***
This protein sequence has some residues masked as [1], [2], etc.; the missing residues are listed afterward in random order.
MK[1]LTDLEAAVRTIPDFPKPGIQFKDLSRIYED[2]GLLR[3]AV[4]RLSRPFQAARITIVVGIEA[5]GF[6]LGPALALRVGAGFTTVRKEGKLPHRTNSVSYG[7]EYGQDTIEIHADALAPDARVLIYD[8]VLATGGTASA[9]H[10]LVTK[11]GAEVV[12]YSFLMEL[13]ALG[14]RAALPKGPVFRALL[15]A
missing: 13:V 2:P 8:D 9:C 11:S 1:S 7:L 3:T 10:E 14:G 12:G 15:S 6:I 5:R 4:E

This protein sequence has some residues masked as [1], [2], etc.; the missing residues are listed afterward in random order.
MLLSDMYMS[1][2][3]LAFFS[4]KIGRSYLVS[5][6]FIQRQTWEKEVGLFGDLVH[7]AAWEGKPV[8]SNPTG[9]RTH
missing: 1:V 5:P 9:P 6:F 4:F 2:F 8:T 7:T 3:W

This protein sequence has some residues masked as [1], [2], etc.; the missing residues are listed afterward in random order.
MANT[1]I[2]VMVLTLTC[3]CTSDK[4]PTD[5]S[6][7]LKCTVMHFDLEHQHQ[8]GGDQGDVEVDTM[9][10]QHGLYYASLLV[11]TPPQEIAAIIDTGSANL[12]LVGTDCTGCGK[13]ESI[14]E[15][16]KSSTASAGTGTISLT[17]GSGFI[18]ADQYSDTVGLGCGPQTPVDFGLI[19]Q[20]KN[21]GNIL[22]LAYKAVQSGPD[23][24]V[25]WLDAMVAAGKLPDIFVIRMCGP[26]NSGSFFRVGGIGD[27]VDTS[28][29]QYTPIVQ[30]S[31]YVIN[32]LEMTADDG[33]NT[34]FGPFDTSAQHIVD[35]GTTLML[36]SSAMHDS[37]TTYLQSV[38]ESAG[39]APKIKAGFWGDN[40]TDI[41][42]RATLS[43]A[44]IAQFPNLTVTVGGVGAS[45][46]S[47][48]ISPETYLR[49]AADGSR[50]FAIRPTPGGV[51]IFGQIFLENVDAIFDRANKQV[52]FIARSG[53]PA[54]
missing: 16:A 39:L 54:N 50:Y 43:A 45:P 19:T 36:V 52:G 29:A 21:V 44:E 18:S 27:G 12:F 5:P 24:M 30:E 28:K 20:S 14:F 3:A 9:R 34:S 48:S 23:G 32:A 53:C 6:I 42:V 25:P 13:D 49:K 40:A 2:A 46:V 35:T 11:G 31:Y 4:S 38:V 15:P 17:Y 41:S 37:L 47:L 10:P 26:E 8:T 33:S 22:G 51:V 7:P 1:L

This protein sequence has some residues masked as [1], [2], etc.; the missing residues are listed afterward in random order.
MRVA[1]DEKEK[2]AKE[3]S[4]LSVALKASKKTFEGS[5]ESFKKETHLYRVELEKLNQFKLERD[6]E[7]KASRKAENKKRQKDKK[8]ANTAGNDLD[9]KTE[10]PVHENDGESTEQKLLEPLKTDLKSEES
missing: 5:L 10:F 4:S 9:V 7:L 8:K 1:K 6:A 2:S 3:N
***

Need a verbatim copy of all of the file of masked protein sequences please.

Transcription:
This protein sequence has some residues masked as [1], [2], etc.; the missing residues are listed afterward in random order.
MK[1]LTDLEAAVRTIPDFPKPGIQFKDLSRIYED[2]GLLR[3]AV[4]RLSRPFQAARITIVVGIEA[5]GF[6]LGPALALRVGAGFTTVRKEGKLPHRTNSVSYG[7]EYGQDTIEIHADALAPDARVLIYD[8]VLATGGTASA[9]H[10]LVTK[11]GAEVV[12]YSFLMEL[13]ALG[14]RAALPKGPVFRALL[15]A
missing: 13:V 2:P 8:D 9:C 11:S 1:S 7:L 3:T 10:E 14:G 12:G 15:S 6:I 5:R 4:E

This protein sequence has some residues masked as [1], [2], etc.; the missing residues are listed afterward in random order.
MLLSDMYMS[1][2][3]LAFFS[4]KIGRSYLVS[5][6]FIQRQTWEKEVGLFGDLVH[7]AAWEGKPV[8]SNPTG[9]RTH
missing: 1:V 5:P 9:P 6:F 4:F 2:F 8:T 7:T 3:W

This protein sequence has some residues masked as [1], [2], etc.; the missing residues are listed afterward in random order.
MANT[1]I[2]VMVLTLTC[3]CTSDK[4]PTD[5]S[6][7]LKCTVMHFDLEHQHQ[8]GGDQGDVEVDTM[9][10]QHGLYYASLLV[11]TPPQEIAAIIDTGSANL[12]LVGTDCTGCGK[13]ESI[14]E[15][16]KSSTASAGTGTISLT[17]GSGFI[18]ADQYSDTVGLGCGPQTPVDFGLI[19]Q[20]KN[21]GNIL[22]LAYKAVQSGPD[23][24]V[25]WLDAMVAAGKLPDIFVIRMCGP[26]NSGSFFRVGGIGD[27]VDTS[28][29]QYTPIVQ[30]S[31]YVIN[32]LEMTADDG[33]NT[34]FGPFDTSAQHIVD[35]GTTLML[36]SSAMHDS[37]TTYLQSV[38]ESAG[39]APKIKAGFWGDN[40]TDI[41][42]RATLS[43]A[44]IAQFPNLTVTVGGVGAS[45][46]S[47][48]ISPETYLR[49]AADGSR[50]FAIRPTPGGV[51]IFGQIFLENVDAIFDRANKQV[52]FIARSG[53]PA[54]
missing: 16:A 39:L 54:N 50:Y 43:A 45:P 19:T 36:V 52:G 29:A 21:V 44:E 18:S 27:G 12:F 5:P 24:M 30:E 28:K 20:S 14:F 3:A 9:R 34:S 48:S 23:G 32:A 53:C 6:I 42:V 25:P 13:D 49:K 40:A 2:A 46:V 35:T 11:G 31:Y 4:S 38:V 15:P 17:Y 41:S 37:L 47:L 10:P 26:E 8:T 33:S 22:G 51:V 7:P 1:L

This protein sequence has some residues masked as [1], [2], etc.; the missing residues are listed afterward in random order.
MRVA[1]DEKEK[2]AKE[3]S[4]LSVALKASKKTFEGS[5]ESFKKETHLYRVELEKLNQFKLERD[6]E[7]KASRKAENKKRQKDKK[8]ANTAGNDLD[9]KTE[10]PVHENDGESTEQKLLEPLKTDLKSEES
missing: 5:L 10:F 4:S 9:V 7:L 8:K 1:K 6:A 2:S 3:N